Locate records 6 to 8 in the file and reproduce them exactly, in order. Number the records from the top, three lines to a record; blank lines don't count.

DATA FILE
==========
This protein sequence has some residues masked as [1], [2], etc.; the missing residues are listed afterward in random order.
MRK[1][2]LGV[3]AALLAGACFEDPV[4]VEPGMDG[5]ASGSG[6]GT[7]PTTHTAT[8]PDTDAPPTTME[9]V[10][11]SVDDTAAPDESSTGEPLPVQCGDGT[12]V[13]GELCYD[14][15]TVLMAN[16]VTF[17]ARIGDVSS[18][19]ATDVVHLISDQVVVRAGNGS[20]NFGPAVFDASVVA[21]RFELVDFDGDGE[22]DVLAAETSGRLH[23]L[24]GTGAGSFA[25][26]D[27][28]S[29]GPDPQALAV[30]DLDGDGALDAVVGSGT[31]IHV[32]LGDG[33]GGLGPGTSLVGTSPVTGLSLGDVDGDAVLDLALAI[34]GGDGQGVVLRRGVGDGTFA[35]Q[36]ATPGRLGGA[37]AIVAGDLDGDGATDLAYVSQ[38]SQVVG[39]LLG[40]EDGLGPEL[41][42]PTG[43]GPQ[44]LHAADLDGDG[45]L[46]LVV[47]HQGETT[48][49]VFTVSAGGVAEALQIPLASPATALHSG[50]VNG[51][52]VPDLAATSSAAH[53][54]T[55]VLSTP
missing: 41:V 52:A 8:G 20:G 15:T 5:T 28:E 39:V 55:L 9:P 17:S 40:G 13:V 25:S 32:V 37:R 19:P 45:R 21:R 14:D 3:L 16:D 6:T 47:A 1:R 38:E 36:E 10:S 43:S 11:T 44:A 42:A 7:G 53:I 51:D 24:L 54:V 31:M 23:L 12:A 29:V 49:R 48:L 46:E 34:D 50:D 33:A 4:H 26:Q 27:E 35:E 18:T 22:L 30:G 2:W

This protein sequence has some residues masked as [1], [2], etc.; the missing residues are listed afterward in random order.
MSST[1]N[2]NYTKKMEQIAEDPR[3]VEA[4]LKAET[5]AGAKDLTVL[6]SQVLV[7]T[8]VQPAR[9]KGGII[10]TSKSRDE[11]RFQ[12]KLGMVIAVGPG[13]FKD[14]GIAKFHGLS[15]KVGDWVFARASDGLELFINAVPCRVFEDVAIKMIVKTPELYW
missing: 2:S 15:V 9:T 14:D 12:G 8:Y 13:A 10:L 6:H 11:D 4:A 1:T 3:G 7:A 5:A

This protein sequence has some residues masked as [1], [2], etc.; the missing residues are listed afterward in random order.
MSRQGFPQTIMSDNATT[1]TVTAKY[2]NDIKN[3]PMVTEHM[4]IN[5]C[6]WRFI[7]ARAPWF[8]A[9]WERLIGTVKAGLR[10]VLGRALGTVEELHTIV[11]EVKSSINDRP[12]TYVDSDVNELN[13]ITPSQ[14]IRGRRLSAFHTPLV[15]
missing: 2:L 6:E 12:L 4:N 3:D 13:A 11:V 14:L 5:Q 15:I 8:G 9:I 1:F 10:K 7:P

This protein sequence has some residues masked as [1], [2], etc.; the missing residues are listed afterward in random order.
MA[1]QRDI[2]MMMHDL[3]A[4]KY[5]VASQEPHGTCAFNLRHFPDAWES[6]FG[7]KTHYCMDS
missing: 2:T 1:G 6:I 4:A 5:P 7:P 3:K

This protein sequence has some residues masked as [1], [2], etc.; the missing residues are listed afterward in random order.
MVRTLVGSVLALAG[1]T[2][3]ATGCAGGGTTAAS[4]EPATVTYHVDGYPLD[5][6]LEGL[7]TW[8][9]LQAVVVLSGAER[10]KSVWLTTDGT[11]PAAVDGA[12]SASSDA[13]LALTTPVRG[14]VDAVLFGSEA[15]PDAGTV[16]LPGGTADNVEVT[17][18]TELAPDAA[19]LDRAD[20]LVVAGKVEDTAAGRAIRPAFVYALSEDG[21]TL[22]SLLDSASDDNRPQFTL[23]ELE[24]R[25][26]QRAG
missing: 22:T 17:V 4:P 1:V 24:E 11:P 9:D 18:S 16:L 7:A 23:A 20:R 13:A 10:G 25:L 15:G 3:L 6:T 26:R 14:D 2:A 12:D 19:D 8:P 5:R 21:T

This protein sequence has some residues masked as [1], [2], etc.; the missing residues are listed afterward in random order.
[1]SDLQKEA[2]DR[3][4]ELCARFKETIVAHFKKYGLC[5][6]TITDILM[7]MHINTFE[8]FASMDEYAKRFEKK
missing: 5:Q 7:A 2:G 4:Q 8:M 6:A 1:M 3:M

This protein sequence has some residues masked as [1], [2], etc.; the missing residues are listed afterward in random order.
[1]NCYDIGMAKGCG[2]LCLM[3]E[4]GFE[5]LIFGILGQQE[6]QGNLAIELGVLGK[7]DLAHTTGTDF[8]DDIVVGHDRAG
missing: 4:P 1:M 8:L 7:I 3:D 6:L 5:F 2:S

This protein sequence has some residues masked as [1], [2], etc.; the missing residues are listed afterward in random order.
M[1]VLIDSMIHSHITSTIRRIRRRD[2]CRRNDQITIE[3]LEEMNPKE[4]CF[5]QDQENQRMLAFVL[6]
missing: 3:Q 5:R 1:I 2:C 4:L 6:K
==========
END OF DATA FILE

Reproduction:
This protein sequence has some residues masked as [1], [2], etc.; the missing residues are listed afterward in random order.
[1]SDLQKEA[2]DR[3][4]ELCARFKETIVAHFKKYGLC[5][6]TITDILM[7]MHINTFE[8]FASMDEYAKRFEKK
missing: 5:Q 7:A 2:G 4:Q 8:M 6:A 1:M 3:M

This protein sequence has some residues masked as [1], [2], etc.; the missing residues are listed afterward in random order.
[1]NCYDIGMAKGCG[2]LCLM[3]E[4]GFE[5]LIFGILGQQE[6]QGNLAIELGVLGK[7]DLAHTTGTDF[8]DDIVVGHDRAG
missing: 4:P 1:M 8:L 7:I 3:D 6:L 5:F 2:S

This protein sequence has some residues masked as [1], [2], etc.; the missing residues are listed afterward in random order.
M[1]VLIDSMIHSHITSTIRRIRRRD[2]CRRNDQITIE[3]LEEMNPKE[4]CF[5]QDQENQRMLAFVL[6]
missing: 3:Q 5:R 1:I 2:C 4:L 6:K